Mark Carney has been given a pretty weighty task as he starts his tenure as governor of the Bank of England. In recent weeks, almost every time the chancellor or one of his aides has been asked about the prospects for growth, he has mentioned Carney and his track record of boosting the economy through unusual monetary policy tools.
Already we may have started to see signs of this, with Carney’s highly unusual first statement in which he said expectations of interest rates in 2015 were “unwarranted” – in effect a guarantee of long-term low rates.
But Lord Mandelson, Labour’s former business secretary, and a prominent pro-European, wants Carney to pay attention to what is happening on the other side of the channel too. Read more
This morning, Anna Soubry came to the Commons to explain why the government is shelving plans to introduce plain packaging for cigarettes. The problem is, the order to halt the plans came from Number 10 – Anna Soubry has repeatedly been clear that she supports plain packaging. She told a House of Lords Committee in March:
We know that the package itself plays an important part in the process of young people and their decision to buy a packet and to smoke cigarettes.
Those in favour of standardised packaging also make this important point: they say that there is evidence—and they are right… that the tobacco companies have changed their packaging quite deliberately to make very small packets of cigarettes that young women can slip into a small clutch, or 23 even into a part of their clothing, when they go out of an evening.
Another strange twist in the Labour/Falkirk story. After days of insisting this was an internal party matter, the party has now handed its investigation into the matter to police.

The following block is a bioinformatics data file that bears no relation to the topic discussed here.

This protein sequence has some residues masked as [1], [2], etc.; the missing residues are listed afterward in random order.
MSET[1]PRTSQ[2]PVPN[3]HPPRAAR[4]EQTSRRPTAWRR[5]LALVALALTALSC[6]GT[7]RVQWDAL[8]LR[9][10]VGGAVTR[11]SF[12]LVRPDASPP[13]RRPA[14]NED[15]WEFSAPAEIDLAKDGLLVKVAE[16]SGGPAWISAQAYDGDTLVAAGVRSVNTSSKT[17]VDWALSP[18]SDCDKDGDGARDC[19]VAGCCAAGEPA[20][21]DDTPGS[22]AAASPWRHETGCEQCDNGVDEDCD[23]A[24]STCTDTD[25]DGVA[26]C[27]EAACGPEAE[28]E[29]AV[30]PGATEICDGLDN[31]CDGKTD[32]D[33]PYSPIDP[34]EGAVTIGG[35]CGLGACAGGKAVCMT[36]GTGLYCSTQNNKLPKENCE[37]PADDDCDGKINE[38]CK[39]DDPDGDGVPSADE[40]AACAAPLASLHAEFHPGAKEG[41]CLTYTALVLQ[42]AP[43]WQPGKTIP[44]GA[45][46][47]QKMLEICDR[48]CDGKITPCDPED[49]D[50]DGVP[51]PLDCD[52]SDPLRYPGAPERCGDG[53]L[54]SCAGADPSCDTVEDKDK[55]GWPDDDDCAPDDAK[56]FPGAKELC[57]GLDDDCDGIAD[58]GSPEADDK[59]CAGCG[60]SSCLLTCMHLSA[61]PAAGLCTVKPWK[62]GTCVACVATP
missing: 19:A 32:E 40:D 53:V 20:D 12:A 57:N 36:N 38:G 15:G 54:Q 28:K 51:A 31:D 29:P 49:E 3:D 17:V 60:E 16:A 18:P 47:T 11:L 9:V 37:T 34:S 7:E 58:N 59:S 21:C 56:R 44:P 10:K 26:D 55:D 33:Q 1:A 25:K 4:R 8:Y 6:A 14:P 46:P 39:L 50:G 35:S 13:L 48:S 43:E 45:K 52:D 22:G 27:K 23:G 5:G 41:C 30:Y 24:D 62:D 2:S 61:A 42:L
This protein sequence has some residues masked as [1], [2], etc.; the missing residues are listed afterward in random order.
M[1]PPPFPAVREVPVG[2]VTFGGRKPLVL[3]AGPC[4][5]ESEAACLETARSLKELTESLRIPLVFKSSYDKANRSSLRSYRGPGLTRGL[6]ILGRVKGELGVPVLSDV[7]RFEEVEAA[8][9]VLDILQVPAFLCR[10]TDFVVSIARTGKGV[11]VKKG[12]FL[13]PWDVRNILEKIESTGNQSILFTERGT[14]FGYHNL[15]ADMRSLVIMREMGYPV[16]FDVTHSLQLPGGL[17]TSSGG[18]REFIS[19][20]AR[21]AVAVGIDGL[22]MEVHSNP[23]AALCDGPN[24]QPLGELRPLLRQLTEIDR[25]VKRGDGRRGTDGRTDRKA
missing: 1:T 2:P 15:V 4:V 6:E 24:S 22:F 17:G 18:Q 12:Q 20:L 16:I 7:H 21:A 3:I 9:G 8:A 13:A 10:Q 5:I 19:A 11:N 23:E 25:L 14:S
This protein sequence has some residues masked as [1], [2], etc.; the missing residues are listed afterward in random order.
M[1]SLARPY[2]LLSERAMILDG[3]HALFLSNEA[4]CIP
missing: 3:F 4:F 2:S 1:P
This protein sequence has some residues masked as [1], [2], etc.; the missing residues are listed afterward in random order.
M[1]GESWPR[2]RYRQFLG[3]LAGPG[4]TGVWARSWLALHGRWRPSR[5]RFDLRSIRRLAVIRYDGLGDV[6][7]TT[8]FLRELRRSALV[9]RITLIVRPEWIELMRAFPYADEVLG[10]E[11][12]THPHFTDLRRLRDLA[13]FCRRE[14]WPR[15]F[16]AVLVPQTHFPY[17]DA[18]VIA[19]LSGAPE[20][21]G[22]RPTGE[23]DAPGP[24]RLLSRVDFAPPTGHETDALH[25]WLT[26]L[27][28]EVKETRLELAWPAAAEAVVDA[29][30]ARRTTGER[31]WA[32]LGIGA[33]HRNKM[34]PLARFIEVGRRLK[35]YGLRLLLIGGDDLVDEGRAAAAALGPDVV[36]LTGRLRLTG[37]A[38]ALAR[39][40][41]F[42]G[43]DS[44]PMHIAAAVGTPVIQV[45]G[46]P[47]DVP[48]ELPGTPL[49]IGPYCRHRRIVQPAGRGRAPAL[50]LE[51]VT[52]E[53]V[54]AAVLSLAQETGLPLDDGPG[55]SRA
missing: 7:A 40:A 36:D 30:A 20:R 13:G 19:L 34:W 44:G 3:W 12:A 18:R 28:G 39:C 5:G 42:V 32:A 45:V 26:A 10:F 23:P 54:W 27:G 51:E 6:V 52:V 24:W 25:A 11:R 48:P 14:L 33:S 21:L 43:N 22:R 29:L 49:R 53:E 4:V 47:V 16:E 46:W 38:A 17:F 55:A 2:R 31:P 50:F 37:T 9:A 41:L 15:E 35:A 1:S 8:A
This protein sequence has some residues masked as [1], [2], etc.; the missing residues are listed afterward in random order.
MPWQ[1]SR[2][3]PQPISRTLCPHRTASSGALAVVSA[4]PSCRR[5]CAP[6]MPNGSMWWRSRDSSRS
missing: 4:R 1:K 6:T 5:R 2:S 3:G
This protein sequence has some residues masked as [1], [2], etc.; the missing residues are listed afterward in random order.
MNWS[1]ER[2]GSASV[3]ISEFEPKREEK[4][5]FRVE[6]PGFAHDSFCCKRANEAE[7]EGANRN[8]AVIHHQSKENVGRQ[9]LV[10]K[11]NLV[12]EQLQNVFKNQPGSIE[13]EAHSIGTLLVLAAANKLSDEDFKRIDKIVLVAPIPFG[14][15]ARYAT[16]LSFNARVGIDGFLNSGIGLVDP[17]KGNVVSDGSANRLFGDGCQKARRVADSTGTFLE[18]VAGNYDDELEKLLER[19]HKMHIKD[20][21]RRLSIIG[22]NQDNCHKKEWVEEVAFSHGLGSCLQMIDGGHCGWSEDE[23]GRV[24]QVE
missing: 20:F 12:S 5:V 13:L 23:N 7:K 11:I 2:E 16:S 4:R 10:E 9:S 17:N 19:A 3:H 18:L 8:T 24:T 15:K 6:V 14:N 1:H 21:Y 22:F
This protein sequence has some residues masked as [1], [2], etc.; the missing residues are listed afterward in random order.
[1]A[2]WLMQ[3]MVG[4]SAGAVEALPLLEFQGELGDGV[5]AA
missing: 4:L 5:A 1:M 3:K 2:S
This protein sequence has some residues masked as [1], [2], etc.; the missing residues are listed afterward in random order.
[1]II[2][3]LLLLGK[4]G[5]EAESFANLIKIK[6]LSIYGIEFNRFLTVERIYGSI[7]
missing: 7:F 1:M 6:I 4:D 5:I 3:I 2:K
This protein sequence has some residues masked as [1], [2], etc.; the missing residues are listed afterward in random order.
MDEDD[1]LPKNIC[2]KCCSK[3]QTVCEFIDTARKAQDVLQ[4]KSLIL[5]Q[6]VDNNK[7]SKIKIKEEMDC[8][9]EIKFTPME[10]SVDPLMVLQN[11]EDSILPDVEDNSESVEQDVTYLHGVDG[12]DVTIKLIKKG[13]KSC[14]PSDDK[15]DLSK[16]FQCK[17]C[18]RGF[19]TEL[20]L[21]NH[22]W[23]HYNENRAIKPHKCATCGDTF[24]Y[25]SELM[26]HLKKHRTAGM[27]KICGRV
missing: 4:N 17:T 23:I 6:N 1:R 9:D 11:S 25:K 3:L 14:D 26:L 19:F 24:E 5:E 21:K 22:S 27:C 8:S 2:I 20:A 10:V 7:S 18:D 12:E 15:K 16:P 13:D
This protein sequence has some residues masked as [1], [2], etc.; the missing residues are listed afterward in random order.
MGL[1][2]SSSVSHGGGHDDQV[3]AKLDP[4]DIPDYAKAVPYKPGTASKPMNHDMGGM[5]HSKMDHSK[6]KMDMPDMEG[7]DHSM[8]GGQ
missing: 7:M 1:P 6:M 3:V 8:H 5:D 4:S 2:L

The allegations are that the Unite union bulk-bought membership of the party for its officers in an attempt to unfairly influence the outcome of the ballot to select a new candidate in the Scottish constituency.
The affair yesterday claimed the scalp of Tom Watson (left), Ed Miliband’s elections coordinator, who is close to Unite – he is a former flatmate of its secretary general, Len McCluskey. The party also suspended officials up in Falkirk and suspended the candidate selection process, hoping that might put an end to the matter. Read more
Traditional roles were reversed at today’s PMQs. Cameron pulled the ingenious trick of almost entirely ignoring what Ed Miliband asked (it was about school places). He attacked instead on the news that Unite have apparently tried to unfairly influence the outcome of a Labour candidate selection process in Falkirk.
The attacks were clumsily crowbarred in, but that will not matter when it comes to replaying the clips on television tonight. Here was one example: Read more